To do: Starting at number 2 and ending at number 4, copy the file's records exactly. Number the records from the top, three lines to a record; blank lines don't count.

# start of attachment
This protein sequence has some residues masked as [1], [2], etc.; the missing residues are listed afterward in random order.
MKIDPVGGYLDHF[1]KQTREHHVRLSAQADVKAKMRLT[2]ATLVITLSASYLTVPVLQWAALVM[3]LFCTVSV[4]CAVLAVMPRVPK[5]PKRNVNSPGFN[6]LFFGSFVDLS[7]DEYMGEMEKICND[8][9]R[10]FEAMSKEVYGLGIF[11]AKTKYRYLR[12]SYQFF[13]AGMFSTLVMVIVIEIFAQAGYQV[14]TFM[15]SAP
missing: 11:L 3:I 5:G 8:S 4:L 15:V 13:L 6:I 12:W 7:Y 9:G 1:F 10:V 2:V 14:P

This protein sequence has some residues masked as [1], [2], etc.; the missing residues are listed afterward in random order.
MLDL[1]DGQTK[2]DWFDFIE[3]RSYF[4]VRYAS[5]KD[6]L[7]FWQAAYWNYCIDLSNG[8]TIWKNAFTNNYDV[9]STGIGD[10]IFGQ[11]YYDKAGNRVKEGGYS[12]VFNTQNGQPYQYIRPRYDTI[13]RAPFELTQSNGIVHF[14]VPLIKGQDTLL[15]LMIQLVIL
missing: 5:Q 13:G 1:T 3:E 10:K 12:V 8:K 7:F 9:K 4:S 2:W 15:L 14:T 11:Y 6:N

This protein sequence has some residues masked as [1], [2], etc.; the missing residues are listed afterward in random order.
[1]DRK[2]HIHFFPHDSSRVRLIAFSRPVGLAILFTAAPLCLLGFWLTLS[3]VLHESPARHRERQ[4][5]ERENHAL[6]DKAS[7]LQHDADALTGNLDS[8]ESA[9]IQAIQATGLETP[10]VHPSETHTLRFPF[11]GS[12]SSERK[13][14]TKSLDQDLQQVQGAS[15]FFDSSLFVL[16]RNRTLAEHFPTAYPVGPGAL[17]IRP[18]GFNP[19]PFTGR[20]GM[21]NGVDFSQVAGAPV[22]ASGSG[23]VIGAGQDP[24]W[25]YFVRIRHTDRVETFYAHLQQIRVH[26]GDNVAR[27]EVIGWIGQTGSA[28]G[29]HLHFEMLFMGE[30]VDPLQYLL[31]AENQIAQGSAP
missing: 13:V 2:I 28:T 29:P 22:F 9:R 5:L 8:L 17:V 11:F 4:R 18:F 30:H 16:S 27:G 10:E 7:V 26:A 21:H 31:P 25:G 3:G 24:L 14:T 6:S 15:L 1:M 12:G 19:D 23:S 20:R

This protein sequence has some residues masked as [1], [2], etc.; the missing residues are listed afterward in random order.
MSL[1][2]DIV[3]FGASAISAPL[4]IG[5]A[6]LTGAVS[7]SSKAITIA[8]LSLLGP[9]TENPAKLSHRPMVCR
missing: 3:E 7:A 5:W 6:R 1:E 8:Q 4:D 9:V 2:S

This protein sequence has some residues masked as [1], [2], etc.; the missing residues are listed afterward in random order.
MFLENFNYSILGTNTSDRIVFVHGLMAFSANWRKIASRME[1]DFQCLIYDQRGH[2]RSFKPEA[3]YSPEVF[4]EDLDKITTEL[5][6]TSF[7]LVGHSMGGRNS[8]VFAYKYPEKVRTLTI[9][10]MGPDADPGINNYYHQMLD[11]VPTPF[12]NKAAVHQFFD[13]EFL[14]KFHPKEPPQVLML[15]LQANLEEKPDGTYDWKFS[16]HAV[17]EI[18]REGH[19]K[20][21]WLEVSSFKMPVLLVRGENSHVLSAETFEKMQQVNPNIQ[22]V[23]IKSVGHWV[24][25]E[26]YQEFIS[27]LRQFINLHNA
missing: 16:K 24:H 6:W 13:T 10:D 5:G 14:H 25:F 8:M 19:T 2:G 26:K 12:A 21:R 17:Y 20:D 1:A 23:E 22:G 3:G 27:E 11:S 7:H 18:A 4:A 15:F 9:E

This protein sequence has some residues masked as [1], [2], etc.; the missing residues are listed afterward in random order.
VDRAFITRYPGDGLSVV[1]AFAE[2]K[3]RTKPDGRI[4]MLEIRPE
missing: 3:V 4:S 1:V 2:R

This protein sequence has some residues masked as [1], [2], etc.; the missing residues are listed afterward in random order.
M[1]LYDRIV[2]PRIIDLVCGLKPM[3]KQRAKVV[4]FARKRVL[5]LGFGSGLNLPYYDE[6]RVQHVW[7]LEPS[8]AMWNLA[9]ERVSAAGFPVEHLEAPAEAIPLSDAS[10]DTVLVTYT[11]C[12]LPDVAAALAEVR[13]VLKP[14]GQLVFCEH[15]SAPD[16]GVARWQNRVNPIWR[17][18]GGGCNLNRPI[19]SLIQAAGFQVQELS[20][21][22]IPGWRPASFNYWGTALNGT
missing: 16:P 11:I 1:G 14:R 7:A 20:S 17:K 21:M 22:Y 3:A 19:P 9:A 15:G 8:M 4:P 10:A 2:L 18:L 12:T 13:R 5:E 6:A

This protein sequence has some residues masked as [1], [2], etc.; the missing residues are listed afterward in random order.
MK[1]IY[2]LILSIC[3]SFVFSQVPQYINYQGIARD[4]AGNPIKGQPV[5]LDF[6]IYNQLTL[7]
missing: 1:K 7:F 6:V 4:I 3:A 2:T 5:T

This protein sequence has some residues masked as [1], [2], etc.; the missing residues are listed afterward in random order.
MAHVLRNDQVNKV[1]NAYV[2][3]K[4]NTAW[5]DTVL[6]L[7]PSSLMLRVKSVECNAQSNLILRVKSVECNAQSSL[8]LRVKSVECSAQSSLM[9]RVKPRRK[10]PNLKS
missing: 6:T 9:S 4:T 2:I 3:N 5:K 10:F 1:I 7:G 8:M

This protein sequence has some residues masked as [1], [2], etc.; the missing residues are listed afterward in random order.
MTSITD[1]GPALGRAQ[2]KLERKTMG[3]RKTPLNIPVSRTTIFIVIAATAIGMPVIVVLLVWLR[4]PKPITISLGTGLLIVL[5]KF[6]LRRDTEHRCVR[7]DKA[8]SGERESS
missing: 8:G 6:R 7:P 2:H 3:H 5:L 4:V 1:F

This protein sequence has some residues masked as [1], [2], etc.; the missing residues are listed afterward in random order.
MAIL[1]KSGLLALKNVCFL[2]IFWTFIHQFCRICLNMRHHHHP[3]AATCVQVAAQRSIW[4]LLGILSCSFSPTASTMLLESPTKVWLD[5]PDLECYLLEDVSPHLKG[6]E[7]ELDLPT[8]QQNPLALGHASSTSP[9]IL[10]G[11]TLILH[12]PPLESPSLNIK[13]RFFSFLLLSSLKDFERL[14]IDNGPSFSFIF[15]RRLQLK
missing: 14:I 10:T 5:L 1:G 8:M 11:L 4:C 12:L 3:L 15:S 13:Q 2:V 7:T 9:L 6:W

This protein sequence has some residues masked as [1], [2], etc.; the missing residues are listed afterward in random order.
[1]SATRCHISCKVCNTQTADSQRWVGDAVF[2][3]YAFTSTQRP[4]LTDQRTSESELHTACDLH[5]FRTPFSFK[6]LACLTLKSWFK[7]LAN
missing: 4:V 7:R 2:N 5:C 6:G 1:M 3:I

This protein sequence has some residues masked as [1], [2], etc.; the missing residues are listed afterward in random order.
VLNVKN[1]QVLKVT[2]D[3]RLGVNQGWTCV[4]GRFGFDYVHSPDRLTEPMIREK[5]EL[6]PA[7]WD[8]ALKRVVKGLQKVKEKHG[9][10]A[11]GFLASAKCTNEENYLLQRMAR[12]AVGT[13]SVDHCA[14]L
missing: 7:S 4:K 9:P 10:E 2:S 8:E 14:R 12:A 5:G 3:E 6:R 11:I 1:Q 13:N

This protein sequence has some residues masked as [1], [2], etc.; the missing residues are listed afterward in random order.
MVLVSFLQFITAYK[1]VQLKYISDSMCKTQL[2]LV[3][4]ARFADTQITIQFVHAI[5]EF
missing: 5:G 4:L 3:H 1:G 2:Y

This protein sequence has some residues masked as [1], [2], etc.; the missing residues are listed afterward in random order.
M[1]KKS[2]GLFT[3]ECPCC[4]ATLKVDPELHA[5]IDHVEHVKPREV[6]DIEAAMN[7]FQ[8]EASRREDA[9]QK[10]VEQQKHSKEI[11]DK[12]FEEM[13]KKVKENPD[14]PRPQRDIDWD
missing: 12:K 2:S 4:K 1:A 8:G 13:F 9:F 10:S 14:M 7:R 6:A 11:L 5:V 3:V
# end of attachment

This protein sequence has some residues masked as [1], [2], etc.; the missing residues are listed afterward in random order.
MLDL[1]DGQTK[2]DWFDFIE[3]RSYF[4]VRYAS[5]KD[6]L[7]FWQAAYWNYCIDLSNG[8]TIWKNAFTNNYDV[9]STGIGD[10]IFGQ[11]YYDKAGNRVKEGGYS[12]VFNTQNGQPYQYIRPRYDTI[13]RAPFELTQSNGIVHF[14]VPLIKGQDTLL[15]LMIQLVIL
missing: 5:Q 13:G 1:T 3:E 10:K 12:V 8:K 7:F 9:K 4:S 2:W 15:L 14:T 11:Y 6:N

This protein sequence has some residues masked as [1], [2], etc.; the missing residues are listed afterward in random order.
[1]DRK[2]HIHFFPHDSSRVRLIAFSRPVGLAILFTAAPLCLLGFWLTLS[3]VLHESPARHRERQ[4][5]ERENHAL[6]DKAS[7]LQHDADALTGNLDS[8]ESA[9]IQAIQATGLETP[10]VHPSETHTLRFPF[11]GS[12]SSERK[13][14]TKSLDQDLQQVQGAS[15]FFDSSLFVL[16]RNRTLAEHFPTAYPVGPGAL[17]IRP[18]GFNP[19]PFTGR[20]GM[21]NGVDFSQVAGAPV[22]ASGSG[23]VIGAGQDP[24]W[25]YFVRIRHTDRVETFYAHLQQIRVH[26]GDNVAR[27]EVIGWIGQTGSA[28]G[29]HLHFEMLFMGE[30]VDPLQYLL[31]AENQIAQGSAP
missing: 13:V 2:I 28:T 29:P 22:F 9:R 5:L 8:L 17:V 11:F 4:R 18:F 30:H 16:S 27:G 10:E 7:V 26:A 21:H 31:P 25:G 3:G 24:L 14:T 6:S 15:L 1:M 12:G 19:D 23:S 20:R

This protein sequence has some residues masked as [1], [2], etc.; the missing residues are listed afterward in random order.
MSL[1][2]DIV[3]FGASAISAPL[4]IG[5]A[6]LTGAVS[7]SSKAITIA[8]LSLLGP[9]TENPAKLSHRPMVCR
missing: 3:E 7:A 5:W 6:R 1:E 8:Q 4:D 9:V 2:S